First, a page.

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News > Deals
Coke to CEO: Still our man
November 22, 2000: 4:17 p.m. ET

In unusual move, Coca-Cola board reassures CEO after nixing Quaker deal
By Staff Writer Franklin Paul
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NEW YORK (CNNfn) - Though it tacitly hints of turbulence in the executive ranks, the Coca-Cola Co.'s unusual statement declaring its aborted pursuit of Quaker Oats contains an early Thanksgiving hug for CEO Douglas Daft, analysts say.

Last night, Coke dropped its $14 billion offer for cereal and sports drink producer Quaker Oats Co. But in a sparsely worded press release, the company went out of its way to express support for Douglas Daft "Doug," they called him Coke's chief executive of just 11 months.

graphic"The Board of The Coca-Cola Co. expressed its enthusiastic support for the current strategic course of the company under Doug Daft's leadership as the best means for enhancing shareowner value," it said in the second sentence of a two sentence statement released just after 10 p.m. ET Tuesday.

By making public its support of Daft, did not the board suggest that things might be amiss in the corner offices of Coke's Atlanta headquarters?

Perhaps, if this weren't Coke (KO: Research, Estimates) in question. The aborted quest, and public statement, come just short of a year after Douglas Ivester stepped down as CEO of Coke, under a cloud of concerns about the company's image and fiscal performance.

Analysts, while agreeing the words may have been better off unsaid, insist that the comment was meant as a pat on the Daft's back, from a board that has chosen to be very active in the company's decision making process.

"They put it in as a sort of reassurance that notwithstanding what just happened, 'we still love Doug Daft,'" said Manny Goldman, analyst with ING Barings in San Francisco. "'He's the kind of person who we want running the company', is what they are saying."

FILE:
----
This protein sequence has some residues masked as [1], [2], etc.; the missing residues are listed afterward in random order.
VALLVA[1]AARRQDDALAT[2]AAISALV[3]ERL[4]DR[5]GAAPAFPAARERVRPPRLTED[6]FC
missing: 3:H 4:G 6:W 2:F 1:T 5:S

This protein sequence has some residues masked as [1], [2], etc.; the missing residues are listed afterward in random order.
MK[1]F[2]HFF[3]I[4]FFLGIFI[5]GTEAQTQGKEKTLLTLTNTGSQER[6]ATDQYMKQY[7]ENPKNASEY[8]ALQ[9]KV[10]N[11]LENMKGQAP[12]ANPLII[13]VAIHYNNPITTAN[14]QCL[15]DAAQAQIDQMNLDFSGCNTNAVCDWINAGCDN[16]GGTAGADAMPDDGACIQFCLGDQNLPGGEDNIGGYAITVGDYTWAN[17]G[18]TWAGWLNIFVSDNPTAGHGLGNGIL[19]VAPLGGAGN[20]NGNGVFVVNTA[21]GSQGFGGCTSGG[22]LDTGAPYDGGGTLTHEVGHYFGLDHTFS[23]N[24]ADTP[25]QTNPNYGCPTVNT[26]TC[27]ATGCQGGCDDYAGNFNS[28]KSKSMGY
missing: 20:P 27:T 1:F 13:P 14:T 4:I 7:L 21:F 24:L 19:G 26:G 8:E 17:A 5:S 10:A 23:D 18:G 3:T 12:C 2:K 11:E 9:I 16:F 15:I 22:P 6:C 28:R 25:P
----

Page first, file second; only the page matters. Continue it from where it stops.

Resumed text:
So far Daft, 56, in December 1999 appointed as CEO of the world's largest beverage company, and chairman two months later, has been a fence mender and a winner with a board populated with heavy hitters, including investor Warren Buffet, former Delta Airlines CEO Ron Allen, and former U.S. Sen. Sam Nunn.

But this deal, a $14 billion shopping trip for Quaker Oats (OAT: Research, Estimates), whose Gatorade unit is a gem also sought after by Coke rival PepsiCo Inc., was not a hit with the directors, whom analysts say could not be convinced to back the deal.

graphic"We were quite surprised when Coke bid last Friday, but it was a defensive move meant to keep Gatorade out of Pepsi's hands," said analyst Bill Pecoriello of Sanford Bernstein & Co. "It's a little embarrassing for him [Daft] because he lobbied hard for this and couldn't pull the board together after a five-hour meeting."

But experts said the board's decision was the right one, considering the risks: difficulty integrating Quaker's bulky, slow growth non-beverage operations; the questionable future of Coke's healthy Powerade line; and an uncertain path toward clearing anti-trust challenges.

"I don't think Daft or anyone would want to stick their heads out there now with the regulatory environment being what it is," said Caroline Levy of UBS Warburg. "This may have hurt him, but I don't think the board can afford not to rally behind him at this point."

Reinvigorating Coke after Ivester's exit

Daft is charged with being the kind of person that can reinvigorate a company bruised by scandal, sluggish profit growth and the residue left by former CEO M. Douglas Ivester, one analyst said infected the office with "a genetic defect of interpersonal skills."